I've been through the fire, and so have many of you. There is One who is faithful to go through the fire with me, and you. I like to think I come from sturdy stock, but sometimes I'm so fragile the only thing holding me together are the flowers on the side of the cup. It's during those times my Savior is the one who gently picks up the cup and says, "This one's mine, I'll hold her today."

This Thanksgiving, 2015, I'm most thankful for Jesus, the Shepherd, who cares for me tenderly and loves me with an everlasting love.

He'd love to add you to His collection. I can promise He'll handle with care and your cup will always be full and running over...if you allow Him to fill it.

Happy Thanksgiving,

Thursday, November 12, 2015

When You Find Your Wings

Do you know anyone who didn't figure out what they wanted to be when they grew up till they were way past grown up? That would be me.

If you asked me that question when I was a little girl I would've said, " a mommy." I kept a doll in my arms until I was embarrassed for anyone to see me playing with them, and I can't even tell you how many times I ducked out of worship to hold real babies in the nursery at my church.

As I got older, my mom's dream for me was to work in a hospital as a lab or x-ray technician. We spent our lives in hospitals because of her cancer and I suppose she thought this was a wonderful opportunity for me. So, when someone asked what my plans for the future were, I'd look in my mother's eyes and say what she wanted to hear. I didn't know I had a choice.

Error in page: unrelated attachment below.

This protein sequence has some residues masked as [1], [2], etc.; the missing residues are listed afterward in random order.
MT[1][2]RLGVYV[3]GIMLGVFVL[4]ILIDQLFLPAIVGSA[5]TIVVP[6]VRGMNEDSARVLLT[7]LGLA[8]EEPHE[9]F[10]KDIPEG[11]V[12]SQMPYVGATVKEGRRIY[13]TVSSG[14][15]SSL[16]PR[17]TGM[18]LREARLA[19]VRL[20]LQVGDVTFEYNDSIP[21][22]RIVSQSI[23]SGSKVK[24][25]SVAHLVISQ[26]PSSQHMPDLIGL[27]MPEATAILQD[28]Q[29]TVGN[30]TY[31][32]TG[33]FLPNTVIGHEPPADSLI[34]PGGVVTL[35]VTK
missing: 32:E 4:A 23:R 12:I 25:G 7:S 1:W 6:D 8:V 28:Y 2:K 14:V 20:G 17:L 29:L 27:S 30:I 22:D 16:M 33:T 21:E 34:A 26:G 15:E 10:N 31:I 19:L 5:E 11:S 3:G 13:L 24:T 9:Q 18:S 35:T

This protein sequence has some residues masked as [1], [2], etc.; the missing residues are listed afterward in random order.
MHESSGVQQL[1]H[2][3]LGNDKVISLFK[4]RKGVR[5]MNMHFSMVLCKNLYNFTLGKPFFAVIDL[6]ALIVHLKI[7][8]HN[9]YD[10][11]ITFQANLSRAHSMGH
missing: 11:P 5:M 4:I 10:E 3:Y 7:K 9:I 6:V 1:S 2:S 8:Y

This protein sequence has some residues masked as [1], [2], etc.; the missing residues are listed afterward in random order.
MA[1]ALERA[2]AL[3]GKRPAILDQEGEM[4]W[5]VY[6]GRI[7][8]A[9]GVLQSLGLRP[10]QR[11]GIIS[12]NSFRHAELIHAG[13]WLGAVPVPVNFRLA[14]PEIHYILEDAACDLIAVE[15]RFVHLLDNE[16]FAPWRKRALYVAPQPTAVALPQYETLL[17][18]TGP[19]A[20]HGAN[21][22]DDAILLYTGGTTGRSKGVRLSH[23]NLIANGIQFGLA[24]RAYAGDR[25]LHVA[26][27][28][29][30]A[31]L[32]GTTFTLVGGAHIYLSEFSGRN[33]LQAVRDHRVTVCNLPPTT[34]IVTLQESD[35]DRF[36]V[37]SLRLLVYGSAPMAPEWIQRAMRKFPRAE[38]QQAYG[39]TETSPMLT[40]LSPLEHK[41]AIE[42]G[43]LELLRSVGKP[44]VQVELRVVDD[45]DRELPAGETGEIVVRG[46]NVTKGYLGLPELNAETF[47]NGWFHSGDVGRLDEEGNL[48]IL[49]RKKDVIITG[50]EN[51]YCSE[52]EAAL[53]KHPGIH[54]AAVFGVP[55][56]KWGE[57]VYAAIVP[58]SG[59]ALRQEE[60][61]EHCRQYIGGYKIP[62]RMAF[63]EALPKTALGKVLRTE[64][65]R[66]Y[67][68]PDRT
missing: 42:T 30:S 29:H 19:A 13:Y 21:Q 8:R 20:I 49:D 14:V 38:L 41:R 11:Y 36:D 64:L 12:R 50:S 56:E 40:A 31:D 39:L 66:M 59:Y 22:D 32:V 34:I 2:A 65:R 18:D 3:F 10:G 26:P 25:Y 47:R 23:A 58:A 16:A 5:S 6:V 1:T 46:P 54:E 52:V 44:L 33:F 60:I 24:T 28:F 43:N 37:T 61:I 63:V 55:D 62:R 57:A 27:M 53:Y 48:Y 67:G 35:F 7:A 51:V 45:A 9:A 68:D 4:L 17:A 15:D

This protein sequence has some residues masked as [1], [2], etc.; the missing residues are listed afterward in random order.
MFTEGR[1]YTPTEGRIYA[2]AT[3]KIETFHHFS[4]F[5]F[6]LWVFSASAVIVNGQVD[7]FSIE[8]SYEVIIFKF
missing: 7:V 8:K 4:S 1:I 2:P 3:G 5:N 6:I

And then she died when I was fifteen years old. Life changed and so did I.

Graduation happened before I knew it. Decisions were made with little thought and no input from any adults. I was accepted to a school with a journalism program, which is what I always wanted to pursue, but at the last minute, I changed my mind and went to a school with all my friends. As I said, there was no input from any adult. My school of choice, WV Tech, was a wonderful school. It's now part of West Virginia University. They didn't know what to do with me since they didn't have a journalism major so they enrolled me in the Printing Management major. Looking back, I should have gotten an English degree, but that was a different era and no one could foresee the future. I certainly didn't have a helicopter parent looking at my schedule either.

I left school after one year and married. We've been married thirty-seven years this past June.

I tell you all this because I'm wordy...I'm a back story kind of girl.

The first half of my twenties were spent in West Virginia on thirty acres in a little log cabin with horses, chickens, sheep and goats. I was happy as a clam except for the big hole in my heart where there were no babies. There was a sadness about me that only a woman that has experienced infertility knows. She's good at hiding her deep longing, tucked safely in bed at night or driving alone, then she and her Lord know.

The second half of my twenties were the complete opposite. We moved to the coast of South Carolina, Myrtle Beach for Pete's sake. Six months before, these words came out of my mouth, "it's a nice place to visit but I'd never want to live there."